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I've started a new city in Sim City 3000, selected the starting date as 1900. Now, I created industrial zones and pollution is rising. However Environmental Ordinances or anything like that have not been invented yet. What should I do to control the pollution?

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Obviously you should summon Godzilla and hope he stampedes through your industrial district. Are facetious comments allowed? Feel free to delete this if they aren't. –  RHINO_Mk.II Mar 29 '12 at 7:04
    
@RHINO_Mk.II lol, they are allowed. I do have a sense of humour. –  ApprenticeHacker Mar 29 '12 at 7:43
    
Come on people, nobody knows? –  ApprenticeHacker Mar 29 '12 at 9:33

2 Answers 2

up vote 5 down vote accepted

For one thing, go green! Seriously, planting trees helps reduce pollution, so try to plant as many as you can and they should work to lower pollution.

You should try sending your trash to your neighbours, instead of collecting it in your landfills. That means you have one less source of pollution to worry about (and a very big one at that - the area around landfills become very polluted and the land value plummets).

Also, see if you can't get your industry to become more high-tech. I'm not sure if this is possible without environmental ordinances, but apart from that you need a high EQ (which comes with a lot of education). Maybe if you just got the EQ, the game will forgive no ordinances because they don't even exist yet.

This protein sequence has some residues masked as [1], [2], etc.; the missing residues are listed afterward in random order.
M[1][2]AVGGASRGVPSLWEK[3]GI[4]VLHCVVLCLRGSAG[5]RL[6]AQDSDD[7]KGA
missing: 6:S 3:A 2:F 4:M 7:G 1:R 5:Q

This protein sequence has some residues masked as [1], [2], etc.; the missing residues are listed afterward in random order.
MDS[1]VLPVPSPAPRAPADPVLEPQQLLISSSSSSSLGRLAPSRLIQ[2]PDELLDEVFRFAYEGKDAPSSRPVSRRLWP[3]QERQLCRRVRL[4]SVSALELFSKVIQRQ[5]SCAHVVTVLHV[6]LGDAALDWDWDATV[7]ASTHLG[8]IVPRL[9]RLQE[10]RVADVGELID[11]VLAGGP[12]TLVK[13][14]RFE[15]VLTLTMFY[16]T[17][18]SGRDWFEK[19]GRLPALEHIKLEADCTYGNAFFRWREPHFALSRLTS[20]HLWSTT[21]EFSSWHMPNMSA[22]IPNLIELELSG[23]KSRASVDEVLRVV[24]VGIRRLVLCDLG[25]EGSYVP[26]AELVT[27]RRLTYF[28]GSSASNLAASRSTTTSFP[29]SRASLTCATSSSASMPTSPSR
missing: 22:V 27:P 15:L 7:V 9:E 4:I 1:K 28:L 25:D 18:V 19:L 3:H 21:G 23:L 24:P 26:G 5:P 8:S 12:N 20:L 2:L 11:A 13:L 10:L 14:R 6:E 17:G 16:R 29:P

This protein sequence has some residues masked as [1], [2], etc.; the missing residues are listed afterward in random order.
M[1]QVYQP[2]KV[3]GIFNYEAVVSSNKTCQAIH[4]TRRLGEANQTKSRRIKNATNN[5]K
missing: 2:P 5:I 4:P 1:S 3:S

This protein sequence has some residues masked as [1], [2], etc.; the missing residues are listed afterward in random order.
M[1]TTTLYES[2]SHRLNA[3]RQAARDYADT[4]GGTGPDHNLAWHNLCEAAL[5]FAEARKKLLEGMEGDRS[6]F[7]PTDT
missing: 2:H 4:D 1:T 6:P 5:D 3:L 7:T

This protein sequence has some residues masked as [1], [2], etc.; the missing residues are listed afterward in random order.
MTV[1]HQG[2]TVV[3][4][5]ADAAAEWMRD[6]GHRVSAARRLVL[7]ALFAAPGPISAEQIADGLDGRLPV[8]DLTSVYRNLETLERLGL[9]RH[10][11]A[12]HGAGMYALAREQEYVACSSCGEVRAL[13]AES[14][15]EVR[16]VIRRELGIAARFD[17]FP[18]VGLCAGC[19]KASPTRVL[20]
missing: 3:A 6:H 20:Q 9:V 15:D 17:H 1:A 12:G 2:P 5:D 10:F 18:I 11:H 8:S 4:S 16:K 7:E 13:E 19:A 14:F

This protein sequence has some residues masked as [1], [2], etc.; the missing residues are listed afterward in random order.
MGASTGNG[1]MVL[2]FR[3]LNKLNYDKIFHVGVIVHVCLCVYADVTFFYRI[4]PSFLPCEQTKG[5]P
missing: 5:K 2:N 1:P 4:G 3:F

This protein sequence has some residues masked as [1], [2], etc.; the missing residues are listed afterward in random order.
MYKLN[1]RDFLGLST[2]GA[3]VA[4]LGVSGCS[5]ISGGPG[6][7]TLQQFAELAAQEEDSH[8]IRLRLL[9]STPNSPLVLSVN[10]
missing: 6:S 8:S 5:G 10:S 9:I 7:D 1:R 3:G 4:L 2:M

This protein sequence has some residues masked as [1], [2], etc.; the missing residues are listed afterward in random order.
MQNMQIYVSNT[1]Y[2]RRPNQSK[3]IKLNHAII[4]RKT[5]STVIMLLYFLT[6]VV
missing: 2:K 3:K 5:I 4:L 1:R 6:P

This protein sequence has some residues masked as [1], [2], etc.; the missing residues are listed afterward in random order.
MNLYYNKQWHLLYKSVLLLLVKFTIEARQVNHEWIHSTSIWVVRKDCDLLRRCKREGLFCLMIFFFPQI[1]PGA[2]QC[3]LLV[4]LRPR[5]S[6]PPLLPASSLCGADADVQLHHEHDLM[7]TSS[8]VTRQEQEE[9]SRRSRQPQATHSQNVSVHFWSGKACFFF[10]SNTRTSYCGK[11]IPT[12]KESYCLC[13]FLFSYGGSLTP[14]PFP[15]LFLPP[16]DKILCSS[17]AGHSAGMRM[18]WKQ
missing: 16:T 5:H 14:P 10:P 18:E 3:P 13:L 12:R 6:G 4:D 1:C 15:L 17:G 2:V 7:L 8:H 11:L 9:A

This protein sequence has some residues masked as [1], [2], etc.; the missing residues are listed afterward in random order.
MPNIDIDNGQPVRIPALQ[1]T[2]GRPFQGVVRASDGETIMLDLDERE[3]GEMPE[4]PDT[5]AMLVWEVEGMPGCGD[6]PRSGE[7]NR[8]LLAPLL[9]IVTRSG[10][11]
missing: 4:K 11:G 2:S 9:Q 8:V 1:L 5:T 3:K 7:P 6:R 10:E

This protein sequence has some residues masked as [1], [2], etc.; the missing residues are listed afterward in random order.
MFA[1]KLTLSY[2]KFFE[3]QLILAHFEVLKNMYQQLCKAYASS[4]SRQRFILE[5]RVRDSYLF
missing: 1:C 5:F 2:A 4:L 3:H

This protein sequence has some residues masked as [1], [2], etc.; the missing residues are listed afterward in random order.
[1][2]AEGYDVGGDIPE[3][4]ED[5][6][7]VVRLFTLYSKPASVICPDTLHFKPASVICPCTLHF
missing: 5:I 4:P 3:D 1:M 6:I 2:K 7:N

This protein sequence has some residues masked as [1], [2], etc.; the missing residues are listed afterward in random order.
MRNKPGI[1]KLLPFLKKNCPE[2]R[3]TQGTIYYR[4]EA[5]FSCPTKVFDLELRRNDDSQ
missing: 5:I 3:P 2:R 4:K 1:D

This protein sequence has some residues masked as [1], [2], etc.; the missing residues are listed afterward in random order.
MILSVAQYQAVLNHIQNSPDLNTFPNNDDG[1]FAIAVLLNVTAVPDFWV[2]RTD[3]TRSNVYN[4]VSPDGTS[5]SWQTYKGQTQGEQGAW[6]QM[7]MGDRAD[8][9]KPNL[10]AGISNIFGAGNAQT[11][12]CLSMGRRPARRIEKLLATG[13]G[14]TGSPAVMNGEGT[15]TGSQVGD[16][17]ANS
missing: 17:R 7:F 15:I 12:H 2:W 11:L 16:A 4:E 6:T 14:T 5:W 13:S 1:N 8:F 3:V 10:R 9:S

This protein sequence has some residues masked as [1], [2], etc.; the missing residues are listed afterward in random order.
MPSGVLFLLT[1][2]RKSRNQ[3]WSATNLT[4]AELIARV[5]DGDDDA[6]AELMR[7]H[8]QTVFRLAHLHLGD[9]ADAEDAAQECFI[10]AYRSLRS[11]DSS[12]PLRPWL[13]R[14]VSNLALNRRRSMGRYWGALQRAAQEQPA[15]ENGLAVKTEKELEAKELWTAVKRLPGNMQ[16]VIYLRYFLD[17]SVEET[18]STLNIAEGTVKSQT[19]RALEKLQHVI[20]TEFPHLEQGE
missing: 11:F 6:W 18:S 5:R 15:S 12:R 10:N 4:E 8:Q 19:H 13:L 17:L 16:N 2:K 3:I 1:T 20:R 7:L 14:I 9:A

Finally, try to reduce traffic, and obviously, don't make deals to host a nuclear waste plant =P

Source: 10 years of experience

You can look here for details.

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To push industry towards high tech increase industry taxes for manufacturing/heavy and lower it for hightech. –  Xenox Mar 29 '12 at 15:46
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At the beginning of the game, I'd actually try to avoid any kind of more complex industry (so don't even try to attract high-tec at once). Go with large Areas of low industry to attract farms. Never had luck with attracting clean industries right away, although placing at least 3 field wide strips of trees helps a lot. –  Mario Nov 13 '12 at 23:24

One thing I've always done is place the high-polluting areas & buildings near an edge or corner of the map - and then surround them with 3-5 blocks thick of trees or parks.

This ensures that a half (or 3 quarters if in the corner) of pollution is shoved off to the neighbouring cities (out of sight, out of mind- right?) and the trees make sure the pollution that is in the city is pretty much reduced to that area.

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